Wednesday, July 2, 2014

Coffee and Commuting

Today, I have been thinking a lot about my morning routine and how much different it is than my American routine... even though in some ways, it is very similar.  Ok, that doesn't make a lot of sense... so let me just explain.

My American morning routine is pretty typical.  I wake up, I get dressed, make myself some coffee and drive about 20-25 minutes to work.  In all, it takes me about an hour from when I wake up to land at my desk.  Keep in mind, I spend almost zero time "waking up" in the morning.  The alarm goes off, I begrudginly roll out of bed and I get to the car in as little time as possible.  Most days, it takes less than 30 min.

Here in France, the basic function of my morning is the same.  I wake up, get dressed, and commute about 20 minutes.  However, that is where the similarities end.  First of all, I spend much more time sort of lounging around.  I read some e-mails, surf the internet for a few minutes and slowly get ready for my day.  I leave the house about an hour after I first wake up.  Part of that is because I do not have 24/7 internet access and I want to scan through to see if there is anything important.  Anything work or school related generally happens while I am sleeping... job rejections, for example come through while I am sleeping.  It took a little getting used to, but I do not mind the untethering from the internet.  It is almost like I have gone back a decade in my life...I have internet at home, but no cell phone and no continuous tie to the "real world".  

Once I leave, paying careful attention to the layers of clothes I am wearing (temperatures vary fairly dramatically here, at least by Vegas standards), I leave the apartment and walk about 5 minutes to the metro station.  Then, I take the metro to school.  I am very fortunate to have an easy commute.  I switch trains once at a non-touristy station and then upon exiting my train, walk less than one block to the University.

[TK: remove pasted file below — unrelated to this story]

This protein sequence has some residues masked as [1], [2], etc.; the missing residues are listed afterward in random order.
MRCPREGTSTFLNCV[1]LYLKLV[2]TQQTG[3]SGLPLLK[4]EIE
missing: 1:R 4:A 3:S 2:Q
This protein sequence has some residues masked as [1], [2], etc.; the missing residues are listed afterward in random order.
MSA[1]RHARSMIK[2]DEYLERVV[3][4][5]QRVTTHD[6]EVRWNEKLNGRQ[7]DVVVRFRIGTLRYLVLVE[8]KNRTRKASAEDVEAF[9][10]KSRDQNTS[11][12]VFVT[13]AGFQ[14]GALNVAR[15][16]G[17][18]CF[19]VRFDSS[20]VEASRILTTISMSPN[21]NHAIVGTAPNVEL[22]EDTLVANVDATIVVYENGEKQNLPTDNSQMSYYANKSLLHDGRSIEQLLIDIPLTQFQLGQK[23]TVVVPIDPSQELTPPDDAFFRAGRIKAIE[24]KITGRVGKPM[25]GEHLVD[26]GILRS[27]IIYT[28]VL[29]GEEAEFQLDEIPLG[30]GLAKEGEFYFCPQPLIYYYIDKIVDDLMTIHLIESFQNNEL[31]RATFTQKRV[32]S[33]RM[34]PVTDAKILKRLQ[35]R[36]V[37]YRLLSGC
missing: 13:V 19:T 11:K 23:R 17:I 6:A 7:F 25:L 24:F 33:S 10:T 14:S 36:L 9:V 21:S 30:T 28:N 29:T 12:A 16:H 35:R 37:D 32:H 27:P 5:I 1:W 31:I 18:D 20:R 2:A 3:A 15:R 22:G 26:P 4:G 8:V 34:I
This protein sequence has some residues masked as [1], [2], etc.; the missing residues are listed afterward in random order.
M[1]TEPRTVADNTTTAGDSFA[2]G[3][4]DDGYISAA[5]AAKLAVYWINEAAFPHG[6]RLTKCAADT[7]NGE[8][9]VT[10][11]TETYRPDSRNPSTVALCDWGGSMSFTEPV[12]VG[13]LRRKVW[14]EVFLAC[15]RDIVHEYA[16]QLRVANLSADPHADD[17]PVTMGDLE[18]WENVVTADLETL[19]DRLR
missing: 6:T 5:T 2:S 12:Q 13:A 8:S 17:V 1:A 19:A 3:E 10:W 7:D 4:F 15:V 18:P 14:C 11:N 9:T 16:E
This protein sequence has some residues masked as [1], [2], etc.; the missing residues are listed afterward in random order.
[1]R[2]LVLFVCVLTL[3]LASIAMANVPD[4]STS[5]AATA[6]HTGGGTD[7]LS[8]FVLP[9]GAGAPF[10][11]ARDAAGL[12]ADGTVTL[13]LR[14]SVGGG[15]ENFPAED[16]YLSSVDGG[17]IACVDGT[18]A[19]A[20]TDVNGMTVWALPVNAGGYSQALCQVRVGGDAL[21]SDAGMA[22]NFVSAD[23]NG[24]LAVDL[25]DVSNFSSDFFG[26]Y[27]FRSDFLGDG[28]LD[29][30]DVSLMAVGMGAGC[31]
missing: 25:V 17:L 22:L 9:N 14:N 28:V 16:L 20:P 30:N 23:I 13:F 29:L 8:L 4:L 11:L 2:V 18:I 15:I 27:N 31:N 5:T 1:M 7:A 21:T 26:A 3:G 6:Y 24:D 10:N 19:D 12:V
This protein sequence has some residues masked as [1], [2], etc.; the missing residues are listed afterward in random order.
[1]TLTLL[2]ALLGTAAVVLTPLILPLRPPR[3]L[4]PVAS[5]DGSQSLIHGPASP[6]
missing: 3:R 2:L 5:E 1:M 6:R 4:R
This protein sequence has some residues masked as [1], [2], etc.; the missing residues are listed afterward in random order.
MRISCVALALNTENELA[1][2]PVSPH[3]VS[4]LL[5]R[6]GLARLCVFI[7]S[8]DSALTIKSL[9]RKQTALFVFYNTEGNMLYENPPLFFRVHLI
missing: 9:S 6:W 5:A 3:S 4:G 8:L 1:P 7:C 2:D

Despite this, it is so very different.  Las Vegas is a huge metropolitan area - about 2.1 million people.  But we have no mass transit system to speak of.  There are busses, but they are not set up for commuters, and I could probably count on one hand the number of times that I have ridden on them in the past 10 years.  If there was convenient mass transit from my house to work, I would probably use it at least 50% of the time.  So, by default, I drive to work.  I am not a huge fan of driving, in general, but I do not have much choice.  I like the solidarity of driving.  It is my "me time" before and after work.  I can get my thoughts together, listen to the radio, make phone calls (don't worry, I have bluetooth), or anything else of that nature.  

Here, I am surrounded by people from the moment I leave home.  There are hundreds of people on the train and since I am commuting at the same time as most others, we are all smooshed together into a human sardiene can.  I do wear my headphones, and I take the free metro station newspapers so I can try to read some French articles (an interesting piece about selfies this morning).  I have ridden trains and subways before.  I am pretty confident on the NYC Metro system and have ridden my fair share of other systems in London, DC, Paris, Rome, etc... so I know how it works and do not worry about getting lost.  :) I even have my very own Navigo pass -- the Paris travel pass similar to the London Oyster card.  It is a plastic card that I just tap on the turnstyle - paid by the week or month.  It even has a (terrible) picture of me on it.  Between that and my Louvre membership, I am positively French.

And then, there is the coffee.  Mmmmm... coffee.

Let me start by saying, I love coffee.  I do not drink a lot of it, but I do drink about a cup a day, sometimes two.  Seldom more... because I also love sleeping.  I also typically make my own in the morning with my Keurig machine, because buying coffee gets expensive.  A typical Starbucks latte costs me about $4.  Even 7-11 coffee is about $2 for the large size if I forget my travel cup.  It adds up quickly.

Here in France, I do not make my own coffee.  I do have a coffee maker in my apartment - of sorts.  It is a French press (naturally).  However, wandering around with a coffee in hand is not typcial.  Instead, I buy a coffee when I arrive in school.  I have decided that I like cafe creme - which seems to be two shots of espresso with the rest of the cup filled with milk.  Stronger than a latte, because the cup is smaller, but the basic idea is the same.  Throw in a square of sugar and it is lovely.  It costs me less than $1.  Half way through my classes, I wander over to the vending machines and get a second cup of coffee... I have been trying out the different vending options and so far, the cafe vanille is my favorite.  It is instant stuff, that reminds me a lot of the International Delights coffees that were so popular 10-15 years ago (Jean Luc!), but more delicious.  Considering it costs me 50 cents and comes out of a vending machine, I will not complain.  Today, I paired my internatinal delight coffee with a kinder bar - easily the most delicious chocolate bar in the world and had a fantastic morning snack.  :)

So, in short... France is different.  I can see why some Americans freak out by the differences, but it is wonderful.  Where else can you get International Delights from a vending machine for 50c?







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